As a multifamily real estate investor, you probably get calls from brokers all the time telling you now is the perfect time to sell. The reality is that there is no perfect time. Because there are numerous parameters, the decision to sell is beyond anyone’s knowledge but yours. After analyzing clients’ decisions over the years, four key buckets stand out in determining if it is time to sell: macroeconomic trends, microeconomic trends, asset-specific factors and personal factors.

Ask yourself the following questions to determine the status of your property. Whenever you feel you are in two or more of these buckets, it is more than likely a good time to sell. If you find yourself in all four buckets, sell the property.

Bucket 1: Macroeconomic Trends

Alternative use of capital (stock market, etc.), interest rate changes, job growth, GDP, fair housing changes — all these are examples of macroeconomic trends that could impact your desire to keep your multifamily investment. The easiest example of a macroeconomic decision tree is interest rates. Have you factored rising interest rates into your investment hold? If you have a term loan, when is it due and what impact will interest rates have on your refinance? What does your return on capital look like on a refinance versus obtaining acquisition financing for an alternate property — and does it make sense to move the equity from your current investment into a new one by selling?

Bucket 2: Microeconomic Trends

Changes often occur in the city, county and state where your investment is. Is the market improving? Are new jobs coming in? Is there a growing tech and startup scene? How are renewals treating you? Seasonality is always a factor, but are you experiencing more or less vacancy than last year and the year before? Is the city imposing new restrictions on multifamily or affordable housing, which change the nature of your investment? What is the long-term fiscal outlook for the state in which your apartment property is located — and should you consider an alternative in another product type of neighboring state?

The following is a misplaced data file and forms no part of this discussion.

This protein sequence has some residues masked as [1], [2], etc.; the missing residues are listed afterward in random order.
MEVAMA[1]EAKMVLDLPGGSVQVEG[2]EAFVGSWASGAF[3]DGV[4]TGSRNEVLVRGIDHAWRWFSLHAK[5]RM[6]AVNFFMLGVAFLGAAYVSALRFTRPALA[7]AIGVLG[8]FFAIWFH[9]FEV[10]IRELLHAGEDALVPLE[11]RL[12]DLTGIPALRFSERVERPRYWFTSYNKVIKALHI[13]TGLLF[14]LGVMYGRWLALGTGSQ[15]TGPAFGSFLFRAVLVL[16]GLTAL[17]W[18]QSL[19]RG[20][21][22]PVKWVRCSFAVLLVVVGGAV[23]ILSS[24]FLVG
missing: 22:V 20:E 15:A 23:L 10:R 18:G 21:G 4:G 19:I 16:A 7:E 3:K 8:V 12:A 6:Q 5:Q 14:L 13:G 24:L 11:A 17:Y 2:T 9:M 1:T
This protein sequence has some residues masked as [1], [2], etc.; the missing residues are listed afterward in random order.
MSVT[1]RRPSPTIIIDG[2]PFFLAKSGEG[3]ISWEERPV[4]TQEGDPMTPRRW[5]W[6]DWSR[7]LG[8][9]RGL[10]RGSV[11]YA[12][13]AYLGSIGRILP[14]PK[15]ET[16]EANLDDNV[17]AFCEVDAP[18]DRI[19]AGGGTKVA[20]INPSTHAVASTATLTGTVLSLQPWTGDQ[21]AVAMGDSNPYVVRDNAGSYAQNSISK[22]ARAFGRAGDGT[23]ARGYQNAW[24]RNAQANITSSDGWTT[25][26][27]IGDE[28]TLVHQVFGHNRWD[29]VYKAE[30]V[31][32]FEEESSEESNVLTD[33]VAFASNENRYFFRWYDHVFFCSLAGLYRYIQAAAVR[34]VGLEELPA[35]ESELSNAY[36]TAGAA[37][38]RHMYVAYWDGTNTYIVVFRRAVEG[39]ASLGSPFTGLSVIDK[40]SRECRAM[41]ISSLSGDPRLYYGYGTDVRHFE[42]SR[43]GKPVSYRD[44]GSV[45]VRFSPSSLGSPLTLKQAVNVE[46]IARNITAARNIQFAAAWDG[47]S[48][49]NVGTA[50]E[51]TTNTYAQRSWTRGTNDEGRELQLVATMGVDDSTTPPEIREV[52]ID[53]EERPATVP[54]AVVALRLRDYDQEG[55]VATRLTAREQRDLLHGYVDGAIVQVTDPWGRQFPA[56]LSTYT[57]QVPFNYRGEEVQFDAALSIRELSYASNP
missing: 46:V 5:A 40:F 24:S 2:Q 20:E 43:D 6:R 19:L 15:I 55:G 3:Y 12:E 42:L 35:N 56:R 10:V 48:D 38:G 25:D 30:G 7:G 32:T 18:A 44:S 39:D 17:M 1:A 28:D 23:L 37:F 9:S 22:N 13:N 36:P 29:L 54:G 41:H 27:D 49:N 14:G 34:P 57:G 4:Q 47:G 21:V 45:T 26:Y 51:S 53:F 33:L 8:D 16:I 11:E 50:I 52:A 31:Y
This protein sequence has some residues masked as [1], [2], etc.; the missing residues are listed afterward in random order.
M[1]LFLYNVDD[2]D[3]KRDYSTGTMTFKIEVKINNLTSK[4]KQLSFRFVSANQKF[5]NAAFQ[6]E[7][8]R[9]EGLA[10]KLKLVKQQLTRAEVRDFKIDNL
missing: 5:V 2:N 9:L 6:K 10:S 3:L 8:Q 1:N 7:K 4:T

Bucket 3: Asset Specific Needs

How old are your roof, boiler, kitchens, baths, etc.? What does your building need, expense wise? Beyond just running your building, what are the capital expenditures you have realized versus those still remaining? How close are you to having obsolete structures and systems? What capital would be needed to bring these items current — and does it make sense to invest that additional capital in the building or release the equity from the investment through a sale and redeploy it in another property?

What does your investment look like? What is your total capital in it the apartment? Because of depreciation or appreciation, what portion of the value of your property is equity? How is that equity working for you? Does it make sense to keep the equity here? After a careful analysis, many times the most sensible thing to do is sell the property and purchase a replacement on a different basis.

Bucket 4: Personal Changes

There are so many things you have control over, but there are also things you don’t have control over. Death, divorce, retirement, career changes, relocation and so many more events can happen in your personal life that may make it the right time to sell. I weigh the personal bucket the highest of all the other indicators.

Too often owners make the decision to sell too complicated. Is it time to sell? Take a step back and look at your investment from the perspective of these four buckets and the decision becomes clearer.

 

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